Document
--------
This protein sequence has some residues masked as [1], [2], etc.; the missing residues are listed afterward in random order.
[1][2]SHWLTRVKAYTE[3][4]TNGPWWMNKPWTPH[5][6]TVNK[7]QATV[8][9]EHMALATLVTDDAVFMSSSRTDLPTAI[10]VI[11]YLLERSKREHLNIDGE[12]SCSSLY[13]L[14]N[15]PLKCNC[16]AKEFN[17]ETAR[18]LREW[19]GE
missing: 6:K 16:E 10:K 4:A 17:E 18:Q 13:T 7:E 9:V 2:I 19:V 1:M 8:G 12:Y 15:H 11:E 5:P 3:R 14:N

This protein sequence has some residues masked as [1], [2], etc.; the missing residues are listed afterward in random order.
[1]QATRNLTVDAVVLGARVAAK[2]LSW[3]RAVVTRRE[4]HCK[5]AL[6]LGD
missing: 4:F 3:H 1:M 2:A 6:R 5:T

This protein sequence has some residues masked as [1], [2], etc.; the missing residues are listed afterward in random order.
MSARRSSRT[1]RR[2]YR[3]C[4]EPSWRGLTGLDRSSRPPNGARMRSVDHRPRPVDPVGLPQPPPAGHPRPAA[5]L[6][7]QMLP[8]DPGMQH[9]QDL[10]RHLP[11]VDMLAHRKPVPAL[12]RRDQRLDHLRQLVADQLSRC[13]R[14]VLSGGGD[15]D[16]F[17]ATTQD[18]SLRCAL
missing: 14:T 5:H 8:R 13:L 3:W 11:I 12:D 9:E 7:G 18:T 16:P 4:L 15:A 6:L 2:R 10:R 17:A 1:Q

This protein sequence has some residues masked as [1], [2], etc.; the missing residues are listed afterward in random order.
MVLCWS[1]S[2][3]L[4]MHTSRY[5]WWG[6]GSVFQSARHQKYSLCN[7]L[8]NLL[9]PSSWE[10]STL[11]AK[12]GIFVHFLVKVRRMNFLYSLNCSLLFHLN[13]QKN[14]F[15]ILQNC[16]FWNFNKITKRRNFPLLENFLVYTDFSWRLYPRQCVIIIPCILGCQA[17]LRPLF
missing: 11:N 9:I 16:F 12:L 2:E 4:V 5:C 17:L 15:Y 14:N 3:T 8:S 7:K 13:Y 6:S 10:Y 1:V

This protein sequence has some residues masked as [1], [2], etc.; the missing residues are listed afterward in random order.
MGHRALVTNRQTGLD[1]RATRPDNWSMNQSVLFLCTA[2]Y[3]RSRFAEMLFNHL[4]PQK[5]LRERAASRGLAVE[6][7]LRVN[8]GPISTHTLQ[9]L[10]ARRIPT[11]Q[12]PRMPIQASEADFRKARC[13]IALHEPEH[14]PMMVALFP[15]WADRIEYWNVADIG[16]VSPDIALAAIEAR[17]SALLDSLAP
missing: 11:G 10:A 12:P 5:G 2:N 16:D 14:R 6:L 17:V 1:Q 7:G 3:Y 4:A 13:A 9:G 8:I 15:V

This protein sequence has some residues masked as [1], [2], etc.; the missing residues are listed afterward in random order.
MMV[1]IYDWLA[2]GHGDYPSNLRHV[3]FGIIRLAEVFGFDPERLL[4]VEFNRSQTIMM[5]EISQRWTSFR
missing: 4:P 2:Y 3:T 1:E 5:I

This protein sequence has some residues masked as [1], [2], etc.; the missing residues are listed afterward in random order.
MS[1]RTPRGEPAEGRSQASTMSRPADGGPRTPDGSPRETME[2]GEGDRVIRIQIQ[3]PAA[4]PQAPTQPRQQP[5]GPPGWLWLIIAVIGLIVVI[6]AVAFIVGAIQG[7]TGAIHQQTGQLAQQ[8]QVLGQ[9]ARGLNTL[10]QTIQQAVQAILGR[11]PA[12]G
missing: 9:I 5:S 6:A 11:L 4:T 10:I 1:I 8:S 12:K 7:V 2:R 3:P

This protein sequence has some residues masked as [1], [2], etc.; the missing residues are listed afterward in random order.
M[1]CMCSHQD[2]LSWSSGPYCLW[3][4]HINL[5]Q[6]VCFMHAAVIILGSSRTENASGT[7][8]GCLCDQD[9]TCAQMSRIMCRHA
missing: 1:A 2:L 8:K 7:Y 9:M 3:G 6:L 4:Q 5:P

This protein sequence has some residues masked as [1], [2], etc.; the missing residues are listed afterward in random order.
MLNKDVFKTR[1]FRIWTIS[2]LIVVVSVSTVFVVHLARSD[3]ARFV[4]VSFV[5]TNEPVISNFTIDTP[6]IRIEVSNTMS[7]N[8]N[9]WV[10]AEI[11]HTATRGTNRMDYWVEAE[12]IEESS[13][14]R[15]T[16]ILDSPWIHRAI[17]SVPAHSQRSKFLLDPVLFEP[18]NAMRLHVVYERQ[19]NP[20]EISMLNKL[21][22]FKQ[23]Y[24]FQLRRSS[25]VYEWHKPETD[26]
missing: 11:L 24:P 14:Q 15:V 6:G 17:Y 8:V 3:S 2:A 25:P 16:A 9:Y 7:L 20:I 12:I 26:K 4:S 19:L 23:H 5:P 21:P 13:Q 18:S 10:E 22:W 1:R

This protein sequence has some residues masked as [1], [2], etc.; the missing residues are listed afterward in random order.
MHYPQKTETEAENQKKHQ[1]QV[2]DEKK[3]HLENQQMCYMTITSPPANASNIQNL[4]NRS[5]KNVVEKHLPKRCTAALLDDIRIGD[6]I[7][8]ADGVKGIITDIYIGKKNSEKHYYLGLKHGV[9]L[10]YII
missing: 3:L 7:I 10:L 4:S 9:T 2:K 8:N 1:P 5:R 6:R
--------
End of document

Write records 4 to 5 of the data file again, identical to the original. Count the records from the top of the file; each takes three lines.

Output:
This protein sequence has some residues masked as [1], [2], etc.; the missing residues are listed afterward in random order.
MVLCWS[1]S[2][3]L[4]MHTSRY[5]WWG[6]GSVFQSARHQKYSLCN[7]L[8]NLL[9]PSSWE[10]STL[11]AK[12]GIFVHFLVKVRRMNFLYSLNCSLLFHLN[13]QKN[14]F[15]ILQNC[16]FWNFNKITKRRNFPLLENFLVYTDFSWRLYPRQCVIIIPCILGCQA[17]LRPLF
missing: 11:N 9:I 16:F 12:L 2:E 4:V 5:C 17:L 15:Y 14:N 3:T 8:S 7:K 13:Y 6:S 10:Y 1:V

This protein sequence has some residues masked as [1], [2], etc.; the missing residues are listed afterward in random order.
MGHRALVTNRQTGLD[1]RATRPDNWSMNQSVLFLCTA[2]Y[3]RSRFAEMLFNHL[4]PQK[5]LRERAASRGLAVE[6][7]LRVN[8]GPISTHTLQ[9]L[10]ARRIPT[11]Q[12]PRMPIQASEADFRKARC[13]IALHEPEH[14]PMMVALFP[15]WADRIEYWNVADIG[16]VSPDIALAAIEAR[17]SALLDSLAP
missing: 11:G 10:A 12:P 5:G 2:N 16:D 14:R 6:L 17:V 1:Q 7:G 3:Y 4:A 13:A 9:G 8:I 15:V